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16 March 2010
In The matter of an Application by Anglo Irish Bank plc: Louis Dowley v Breifne O'Brien(1), the High Court has clarified the position under Irish law of the entitlement of banks to seek variations to Mareva injunctions where their interests may be affected by them.
On December 15 2008 the High Court granted Mareva-type injunctions restraining Breifne O'Brien (the defendant) from reducing his assets under the level of €20 million. The court subsequently granted judgment in favour of the Dowleys (the plaintiffs) for €3,065,350. In this action, Anglo Irish Bank plc, which had provided the defendant with various loan facilities in respect of which Anglo asserted that the defendant had defaulted, sought to vary the terms of the injunctions granted.
In essence, the basis for such an application was that Anglo wished to exercise various rights over the defendant's assets after he defaulted on his loan facilities. Anglo had a right of set-off over the loans given to the defendant and held security over a variety of his assets, including properties, shares, moneys held in an account with Anglo and a share portfolio arranged by a department within Anglo. The plaintiffs, who were effectively third parties to the relationship between the defendant and Anglo, objected to Anglo's application on the basis that a variation in the injunction was neither necessary nor appropriate.
High Court Decision
In considering Anglo's application and deciding whether it was necessary or appropriate to vary the order, Justice Clarke considered the position of third parties in respect of Mareva injunctions. The court clarified that where a third party feels that its legitimate interests are affected by an injunction granted in proceedings to which it is not a party, it should be allowed to apply to court as a matter of procedural fairness.
Clarke stated that the nature of a Mareva injunction is that it prevents the affected party from placing assets beyond the reach of the court in the event of a successful action against the affected party. He noted that a Mareva injunction will not ordinarily prevent the affected party from continuing its lawful business and that, as such, it is usually allowed to pay its ordinary business debts. A third party that, knowing the terms of a Mareva injunction, wilfully assists in its breach is liable for contempt of court.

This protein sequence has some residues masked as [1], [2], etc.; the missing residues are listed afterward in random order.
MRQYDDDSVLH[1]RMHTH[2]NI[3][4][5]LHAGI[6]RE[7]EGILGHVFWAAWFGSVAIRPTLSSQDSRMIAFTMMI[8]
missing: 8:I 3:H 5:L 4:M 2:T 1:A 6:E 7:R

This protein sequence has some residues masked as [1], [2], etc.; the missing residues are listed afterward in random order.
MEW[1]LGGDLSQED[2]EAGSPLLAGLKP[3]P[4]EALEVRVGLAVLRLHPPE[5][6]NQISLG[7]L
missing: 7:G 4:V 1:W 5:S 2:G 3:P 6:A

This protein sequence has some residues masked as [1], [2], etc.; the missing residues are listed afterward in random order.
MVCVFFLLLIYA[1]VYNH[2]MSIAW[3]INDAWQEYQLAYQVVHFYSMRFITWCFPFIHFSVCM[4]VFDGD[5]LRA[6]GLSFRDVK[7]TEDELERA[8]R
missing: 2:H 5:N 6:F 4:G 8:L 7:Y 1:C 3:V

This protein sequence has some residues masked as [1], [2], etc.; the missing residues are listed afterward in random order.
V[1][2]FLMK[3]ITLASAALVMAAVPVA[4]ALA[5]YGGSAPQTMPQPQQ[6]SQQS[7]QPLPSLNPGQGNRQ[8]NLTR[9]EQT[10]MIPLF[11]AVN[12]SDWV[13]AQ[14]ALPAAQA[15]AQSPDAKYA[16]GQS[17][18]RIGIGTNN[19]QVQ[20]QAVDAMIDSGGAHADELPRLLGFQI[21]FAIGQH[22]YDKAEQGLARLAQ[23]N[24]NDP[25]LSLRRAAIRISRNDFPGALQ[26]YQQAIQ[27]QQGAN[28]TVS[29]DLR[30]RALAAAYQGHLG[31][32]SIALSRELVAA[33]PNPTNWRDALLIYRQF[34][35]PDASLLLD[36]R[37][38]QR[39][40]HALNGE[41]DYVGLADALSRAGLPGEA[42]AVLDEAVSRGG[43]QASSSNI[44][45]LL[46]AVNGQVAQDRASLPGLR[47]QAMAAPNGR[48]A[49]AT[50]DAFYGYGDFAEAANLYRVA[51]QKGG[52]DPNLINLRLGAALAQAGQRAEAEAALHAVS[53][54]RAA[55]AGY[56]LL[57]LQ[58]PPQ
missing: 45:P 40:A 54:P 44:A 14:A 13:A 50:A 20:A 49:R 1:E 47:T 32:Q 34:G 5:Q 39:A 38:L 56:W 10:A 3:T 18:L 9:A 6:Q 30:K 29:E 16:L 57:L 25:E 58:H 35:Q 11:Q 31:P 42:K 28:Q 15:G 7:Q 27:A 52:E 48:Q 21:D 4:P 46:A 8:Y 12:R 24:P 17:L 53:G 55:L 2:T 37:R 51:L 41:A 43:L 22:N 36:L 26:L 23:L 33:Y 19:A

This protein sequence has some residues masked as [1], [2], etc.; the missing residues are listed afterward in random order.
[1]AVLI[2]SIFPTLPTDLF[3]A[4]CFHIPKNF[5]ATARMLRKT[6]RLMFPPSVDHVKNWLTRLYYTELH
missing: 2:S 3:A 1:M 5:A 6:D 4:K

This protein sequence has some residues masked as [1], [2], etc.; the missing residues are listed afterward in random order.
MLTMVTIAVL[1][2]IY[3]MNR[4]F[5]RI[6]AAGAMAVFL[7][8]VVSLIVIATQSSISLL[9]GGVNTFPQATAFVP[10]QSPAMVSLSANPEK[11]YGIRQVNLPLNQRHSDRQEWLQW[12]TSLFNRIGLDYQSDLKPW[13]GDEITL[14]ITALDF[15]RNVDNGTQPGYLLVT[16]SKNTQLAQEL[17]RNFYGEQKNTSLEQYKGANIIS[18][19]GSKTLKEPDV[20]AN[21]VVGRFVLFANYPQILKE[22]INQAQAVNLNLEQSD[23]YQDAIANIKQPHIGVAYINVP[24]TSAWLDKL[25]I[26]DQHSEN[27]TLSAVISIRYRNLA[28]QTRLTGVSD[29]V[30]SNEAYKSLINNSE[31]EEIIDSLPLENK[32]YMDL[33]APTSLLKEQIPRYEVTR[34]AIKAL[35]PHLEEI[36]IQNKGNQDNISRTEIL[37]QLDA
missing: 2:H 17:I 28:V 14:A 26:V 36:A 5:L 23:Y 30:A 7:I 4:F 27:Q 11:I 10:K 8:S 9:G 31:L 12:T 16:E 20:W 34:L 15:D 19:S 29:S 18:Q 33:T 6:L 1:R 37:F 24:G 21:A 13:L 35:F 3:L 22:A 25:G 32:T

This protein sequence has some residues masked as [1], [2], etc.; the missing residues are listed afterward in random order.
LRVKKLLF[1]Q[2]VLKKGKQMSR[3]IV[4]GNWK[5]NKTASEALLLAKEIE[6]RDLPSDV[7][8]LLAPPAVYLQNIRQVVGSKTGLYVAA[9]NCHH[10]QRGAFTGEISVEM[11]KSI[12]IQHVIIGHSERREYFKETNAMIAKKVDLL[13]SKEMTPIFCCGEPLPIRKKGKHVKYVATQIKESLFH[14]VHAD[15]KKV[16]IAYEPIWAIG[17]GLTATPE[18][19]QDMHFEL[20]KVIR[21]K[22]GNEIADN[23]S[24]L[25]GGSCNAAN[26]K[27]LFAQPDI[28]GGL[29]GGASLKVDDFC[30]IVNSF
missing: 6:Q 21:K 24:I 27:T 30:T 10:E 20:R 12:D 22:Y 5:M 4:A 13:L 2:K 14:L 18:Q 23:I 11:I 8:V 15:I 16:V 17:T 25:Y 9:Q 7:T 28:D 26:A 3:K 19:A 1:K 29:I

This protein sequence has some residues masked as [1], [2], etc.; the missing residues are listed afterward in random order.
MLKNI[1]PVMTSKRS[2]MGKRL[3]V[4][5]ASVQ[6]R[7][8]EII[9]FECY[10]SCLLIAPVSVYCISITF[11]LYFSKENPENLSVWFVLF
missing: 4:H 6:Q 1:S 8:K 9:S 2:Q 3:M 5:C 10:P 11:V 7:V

However, Clarke noted that a third party, such as a bank, may have a legitimate right to deal with an asset covered by a Mareva injunction. Clarke referred to a number of English authorities on the question of third-party rights. He noted that since Oceanica Castleana Armadora SA v Mineralimportexport(2), the standard form Mareva injunction in England and Wales now specifically exempts set-off by banks from the effect of the injunction and there is therefore no need for a bank to apply to court to exercise its right of set-off. In that case it was stated that, in the context of a bank's right of set-off:
"It is now firmly established that a defendant who is subject to a Mareva injunction can apply to the court to vary the injunction, so as to enable him to pay his ordinary debts as they fall due. If the defendant can thus, in a suitable case, drawn his bank account to pay his ordinary creditors, notwithstanding a Mareva injunction, why should he not be free to pay his bank? Why should the bank be in a worse position than other creditors, just because it is the bank which holds the funds in question."
Notably, however, in England and Wales it has also been held that there is no similar right for a bank to realize a tangible asset over which it had a charge prior to the notification of the injunction. In Gangway Ltd v Caledonian Park Investment (Jersey) Ltd(3) it was held that, as a non-party to the injunction, the bank must apply to the court to obtain an order varying the injunction to permit disposal.